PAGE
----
Boston Globe via Getty Images
Tim Bradbury via Getty Images
At least two survivors of the 2013 bombing participated in this year's race.
Reuters Photographer / Reuters
This is a running program that helps train people through supportive groups and provides a common goal for us to run, for clean water for kids. Water fundraising also makes a lot of sense to me as a runner. Runners are so aware of how much they depend on water, so it seemed like a natural fit.
Henrik Sorensen via Getty Images
Nairobi, a world-class city of commerce, culture and contrasts, is energized by a growing and demanding middle class. Pulsating with the creativity and aspirations of a youthful population, Kenya's dense regional cities are also gaining economic momentum. Kenyan runners are helping to make this happen.
Despite what the advertisers lead us to believe, there is no "ideal" running figure. The only requirement for calling yourself a runner is to lace up a pair of running shoes and start putting one foot in front of the other. Running is not about what you look like, but rather, what you see yourself becoming.
As a scared child, I ran away from the abuse around me, and as an adult, I used drugs and alcohol to run away from the trauma inside me. But here's the interesting part -- shortly after I got clean and sober, I actually took up the sport of running. This fall, I will be running the Toronto Waterfront Marathon three times in the same day (126.6 km), not as a fundraiser, but simply to show others how resilient we are, even after the trauma of sexual violence. But most importantly, I hope that my campaign will build upon the momentum we are starting to see in the media about the prevalence of sexual violence and the need to address the countless lives that lay in its wake.
Stanislaw Pytel via Getty Images
In the past two years, I've been on my own journey. When two men tried to take my Boston memories away from me, I responded one way I knew I could, by vowing to get back. And to get back, there was only one thing to do -- do it harder, faster and with the purpose and love I've always had for the sport.
Education Images/UIG via Getty Images
If I look at a snapshot of my life 18 years ago, I see a young man ravaged by a spiraling alcohol and drug addiction, a man fractured in spirit desperate to claw his way out of the darkest hell of a deep depression. Shortly after entering a treatment program to deal with my addiction issues, I took my first tentative steps into the world of running. Before I knew it, I had found my "people." I had stumbled upon my "tribe."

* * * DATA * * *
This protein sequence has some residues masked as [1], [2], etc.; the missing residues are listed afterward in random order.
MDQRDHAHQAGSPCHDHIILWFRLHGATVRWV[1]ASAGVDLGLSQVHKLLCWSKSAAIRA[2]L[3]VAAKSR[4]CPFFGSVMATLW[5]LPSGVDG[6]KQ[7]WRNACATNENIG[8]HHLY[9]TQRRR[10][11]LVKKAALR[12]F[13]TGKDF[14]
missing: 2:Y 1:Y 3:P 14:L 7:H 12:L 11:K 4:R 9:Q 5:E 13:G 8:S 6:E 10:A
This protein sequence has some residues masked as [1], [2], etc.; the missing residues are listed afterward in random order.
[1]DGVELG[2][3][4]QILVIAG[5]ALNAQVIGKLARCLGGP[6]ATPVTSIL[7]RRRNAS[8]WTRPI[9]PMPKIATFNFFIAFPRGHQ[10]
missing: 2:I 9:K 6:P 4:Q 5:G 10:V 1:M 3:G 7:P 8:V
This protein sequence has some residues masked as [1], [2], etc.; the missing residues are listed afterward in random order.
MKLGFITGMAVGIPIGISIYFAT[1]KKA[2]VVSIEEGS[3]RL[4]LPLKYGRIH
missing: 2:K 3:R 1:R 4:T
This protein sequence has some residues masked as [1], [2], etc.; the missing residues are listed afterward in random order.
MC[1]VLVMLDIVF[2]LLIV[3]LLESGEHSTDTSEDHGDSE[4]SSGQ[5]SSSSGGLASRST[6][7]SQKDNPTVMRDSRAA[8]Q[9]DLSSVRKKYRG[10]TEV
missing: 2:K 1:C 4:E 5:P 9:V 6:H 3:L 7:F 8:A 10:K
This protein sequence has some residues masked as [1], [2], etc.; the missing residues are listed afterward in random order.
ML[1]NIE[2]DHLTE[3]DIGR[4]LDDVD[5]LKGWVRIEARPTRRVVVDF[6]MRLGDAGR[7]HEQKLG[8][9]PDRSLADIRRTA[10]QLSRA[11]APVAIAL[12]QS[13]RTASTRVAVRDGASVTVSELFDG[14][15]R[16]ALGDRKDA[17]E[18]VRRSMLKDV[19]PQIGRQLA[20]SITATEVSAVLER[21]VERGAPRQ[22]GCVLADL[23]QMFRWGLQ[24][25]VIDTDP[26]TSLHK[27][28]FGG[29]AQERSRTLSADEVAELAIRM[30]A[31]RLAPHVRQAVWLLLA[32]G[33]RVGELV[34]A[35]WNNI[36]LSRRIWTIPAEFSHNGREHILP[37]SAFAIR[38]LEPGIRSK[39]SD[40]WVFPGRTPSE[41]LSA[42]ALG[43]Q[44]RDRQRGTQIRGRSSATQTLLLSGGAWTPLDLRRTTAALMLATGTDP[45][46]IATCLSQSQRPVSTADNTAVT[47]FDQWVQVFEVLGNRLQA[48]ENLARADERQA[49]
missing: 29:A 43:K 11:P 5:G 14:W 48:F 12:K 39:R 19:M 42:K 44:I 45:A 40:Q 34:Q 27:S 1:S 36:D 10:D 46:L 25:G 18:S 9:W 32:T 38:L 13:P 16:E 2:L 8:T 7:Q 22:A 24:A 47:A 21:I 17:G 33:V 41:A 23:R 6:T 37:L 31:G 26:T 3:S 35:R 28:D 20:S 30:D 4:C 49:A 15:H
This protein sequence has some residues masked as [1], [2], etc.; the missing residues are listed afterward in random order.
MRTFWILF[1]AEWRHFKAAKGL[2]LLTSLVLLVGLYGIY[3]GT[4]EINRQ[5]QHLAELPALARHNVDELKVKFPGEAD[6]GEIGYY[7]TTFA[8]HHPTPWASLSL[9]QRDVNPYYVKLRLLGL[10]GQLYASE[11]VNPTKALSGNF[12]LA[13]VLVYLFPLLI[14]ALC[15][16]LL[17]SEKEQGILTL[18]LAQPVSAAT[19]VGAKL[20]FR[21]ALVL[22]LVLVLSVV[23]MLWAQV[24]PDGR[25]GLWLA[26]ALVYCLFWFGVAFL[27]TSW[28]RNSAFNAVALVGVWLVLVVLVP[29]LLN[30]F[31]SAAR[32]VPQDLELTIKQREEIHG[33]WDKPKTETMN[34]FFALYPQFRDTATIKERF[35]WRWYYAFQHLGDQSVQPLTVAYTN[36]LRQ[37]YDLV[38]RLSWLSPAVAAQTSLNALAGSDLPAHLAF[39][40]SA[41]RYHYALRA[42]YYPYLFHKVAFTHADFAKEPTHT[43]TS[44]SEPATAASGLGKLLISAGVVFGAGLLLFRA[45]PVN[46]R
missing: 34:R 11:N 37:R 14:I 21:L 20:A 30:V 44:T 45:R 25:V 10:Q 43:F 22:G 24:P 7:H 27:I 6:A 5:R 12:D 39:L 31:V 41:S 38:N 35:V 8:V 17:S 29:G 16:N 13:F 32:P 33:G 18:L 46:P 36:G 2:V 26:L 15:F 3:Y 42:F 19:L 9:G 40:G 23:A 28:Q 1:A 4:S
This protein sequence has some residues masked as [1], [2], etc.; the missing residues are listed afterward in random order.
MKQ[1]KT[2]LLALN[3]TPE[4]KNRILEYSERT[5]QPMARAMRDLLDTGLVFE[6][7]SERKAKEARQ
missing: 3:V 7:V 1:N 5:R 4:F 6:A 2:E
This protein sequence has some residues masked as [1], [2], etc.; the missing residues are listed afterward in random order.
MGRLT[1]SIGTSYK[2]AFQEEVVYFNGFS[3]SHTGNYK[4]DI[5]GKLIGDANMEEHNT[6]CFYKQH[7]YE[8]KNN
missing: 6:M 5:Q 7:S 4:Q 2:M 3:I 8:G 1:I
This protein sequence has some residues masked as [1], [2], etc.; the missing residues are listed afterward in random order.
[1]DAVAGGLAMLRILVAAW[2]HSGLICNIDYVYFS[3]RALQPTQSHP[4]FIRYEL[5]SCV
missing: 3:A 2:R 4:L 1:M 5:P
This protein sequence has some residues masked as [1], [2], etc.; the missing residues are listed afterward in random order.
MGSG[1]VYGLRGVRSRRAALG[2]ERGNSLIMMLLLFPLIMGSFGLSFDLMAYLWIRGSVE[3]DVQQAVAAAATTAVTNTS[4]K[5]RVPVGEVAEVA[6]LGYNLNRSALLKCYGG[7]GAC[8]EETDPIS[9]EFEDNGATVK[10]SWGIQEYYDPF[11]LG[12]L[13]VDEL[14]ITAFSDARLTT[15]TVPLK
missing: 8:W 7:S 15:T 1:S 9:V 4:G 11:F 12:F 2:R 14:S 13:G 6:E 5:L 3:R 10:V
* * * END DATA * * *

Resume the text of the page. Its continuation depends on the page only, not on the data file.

Boston for me is a vivid memory. It's getting to the Toronto airport and seeing all those Boston jackets. It's seeing the banners on the streets, it's visiting the finish line, or holding The Jacket for the first time, or looking up at the signs at the corner of Hereford and Boylston. It's about school bus rides, the village and high fives with kids on trampolines. It's about beer on the course, a kiss at Wellesley Hills that make you remember why it broke someone's heart. It's about the growing crowds, the Citgo sign and Fenway, and noontime baseball. It's about the everything about 26.2 but also what happens alongside that course, and of the days before and after that day.
Chase Jarvis via Getty Images
With the anniversary of the bombing at the Boston Marathon approaching on April 15, photographer Robert X. Fogarty invited survivors and responders to return to the finish line to spread a message of...
Three weeks before last year's Boston marathon, I had reached another crux moment in my life. A secret that I had buried deep inside -- an overwhelming feeling of shame that had inevitably been an underlying factor in my life-long battles with addiction and depression, had finally come to the surface and needed to be set free. I somehow mustered the inner strength to do what I thought I would never do -- I disclosed to my family and friends that I was a survivor of childhood sexual abuse. The moment those words came out, I started get that "voice" back that had been taken away from me at such a young age.
2013 was recently dubbed, "The year of the Selfie," so let us turn the camera around on the sporting calendar and reflect on what shaped these past months.
I knew this day would come, sooner or later. The two runs I had completed earlier this week, were around zero Celsius and the weather forecast for the weekend was cold, very cold. It's 6.30am on Sunday morning and I'm looking through frosted glass at the outside thermometer. The red mercury line is at -22C, and I later find out its -26C with the wind chill.
Within 24 hours of the explosions at the Boston Marathon last April, another, more powerful one went off: Marathon registrations surged all over the country. The message was clear: You can't take this away from us.
The death toll from the collapse of a garment factory in Bangladesh now stands at over 350 people. In a wonderfully sensitive essay, Jian Ghomeshi raised the question of proximity when it came to our response to human tragedies. Distance may have become arbitrary, but how we draw the lines to connect our dots to one another has not. We can easily grieve, and most rightfully so, with the victims of Boston because we can all picture ourselves there. A feeling of complete and utter vulnerability. But when it's market forces or the lack of regulations that inflict terror, how are we to feel?